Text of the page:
You have now dealt with the minor mishap –  your customer is compensated and in good health. Your park is safe and ready to open its doors to the public again. Hundreds of excited customers purchase tickets in advance of the opening date. However, COVID-19 strikes and businesses are thrown into chaos. You are forced to shut down, and customers are now demanding their money back.

The inability to provide a service when monies have already been paid means the contract between you and the customer is frustrated. Frustration occurs when an unexpected event renders the contract unperformable. In accordance with the Law Reform (Frustrated Contracts) Act 1943, all sums paid to XTREME must be paid back to the customer. Failure to consider the force majeure event (the unforeseeable circumstances that prevent someone from fulfilling a contract) can result in an accumulation of administration fees and obligation to pay all monies due back to the customers.

To avoid frustration in a contract, you can:

1) implement a force majeure clause in your contract;

2) ensure there is clarity as to who takes the burden of the risk when an unexpected event transpires;

3) specify that additional costs may apply if factors such as refunds are expected.



Your harness supplier defaults on their commitments to supply the stock you ordered. As a result, you cannot permit customers into XTREME ADVENTURE PARK. How do you address this?

Primarily, you must ensure a breach of an agreed term and how it is dealt with is specified in your agreement. The most common type of breaches are:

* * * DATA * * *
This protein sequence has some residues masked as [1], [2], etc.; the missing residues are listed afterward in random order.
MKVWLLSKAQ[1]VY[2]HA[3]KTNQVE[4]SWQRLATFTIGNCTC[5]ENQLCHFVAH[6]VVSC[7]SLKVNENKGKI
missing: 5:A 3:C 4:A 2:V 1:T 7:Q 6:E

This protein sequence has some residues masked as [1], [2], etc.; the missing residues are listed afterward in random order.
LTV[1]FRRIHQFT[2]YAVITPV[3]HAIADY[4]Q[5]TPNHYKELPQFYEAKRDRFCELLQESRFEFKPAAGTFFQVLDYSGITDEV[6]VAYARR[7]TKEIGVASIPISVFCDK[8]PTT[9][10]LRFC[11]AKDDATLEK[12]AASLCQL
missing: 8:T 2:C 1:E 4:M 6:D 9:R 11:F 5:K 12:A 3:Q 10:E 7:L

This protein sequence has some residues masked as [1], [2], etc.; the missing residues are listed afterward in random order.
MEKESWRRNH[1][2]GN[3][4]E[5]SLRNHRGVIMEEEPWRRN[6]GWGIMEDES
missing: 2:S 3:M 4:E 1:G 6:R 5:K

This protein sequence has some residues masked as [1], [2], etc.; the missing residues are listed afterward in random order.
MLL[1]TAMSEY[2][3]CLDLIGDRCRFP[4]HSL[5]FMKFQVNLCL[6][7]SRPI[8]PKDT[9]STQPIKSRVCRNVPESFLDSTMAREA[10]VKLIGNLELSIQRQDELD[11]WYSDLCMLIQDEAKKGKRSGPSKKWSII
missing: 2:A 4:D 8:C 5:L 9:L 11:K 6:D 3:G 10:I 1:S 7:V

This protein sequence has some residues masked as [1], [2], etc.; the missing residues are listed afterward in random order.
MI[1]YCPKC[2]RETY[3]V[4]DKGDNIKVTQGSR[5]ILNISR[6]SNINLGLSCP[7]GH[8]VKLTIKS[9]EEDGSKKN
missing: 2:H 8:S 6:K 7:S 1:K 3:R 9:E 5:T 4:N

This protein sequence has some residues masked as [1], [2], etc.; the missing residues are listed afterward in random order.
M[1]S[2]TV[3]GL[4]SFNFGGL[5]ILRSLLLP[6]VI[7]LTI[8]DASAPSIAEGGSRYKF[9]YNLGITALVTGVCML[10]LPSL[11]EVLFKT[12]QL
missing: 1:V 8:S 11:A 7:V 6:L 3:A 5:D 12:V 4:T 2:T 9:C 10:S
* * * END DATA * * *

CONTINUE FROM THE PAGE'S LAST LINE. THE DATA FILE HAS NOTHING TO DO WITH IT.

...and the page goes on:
1) defective performance: a party performs on part of their obligations.

2) delayed performance: a party does not perform their obligations in the specified time frame.

3) non-performance: a party does not perform their obligations at all.

Specifying the remedies available if a party defaults on their obligations is a prudent drafting consideration. This allows you to tailor the remedy to what is most suitable for your business. Remedies available include monetary compensation (damages), right to terminate the contract (termination) and specific performance (compelling an individual to perform their contractual obligations).



In conclusion, there are various ways that the simple drafting of a contract may go awry. A forgotten clause here, a frustrating event there. The safest bet is to refer to a legal professional, who is well-versed in the ways of the contract. It can make all the difference in saving you a lot of time and money in the future.

Please note the above is a simple explanation of the elements of a contract. For a comprehensive understanding of what terms and conditions your business requires please contact one of our commercial solicitors today for a consultation. 


Section 2(1), Unfair Contract Terms Act 1977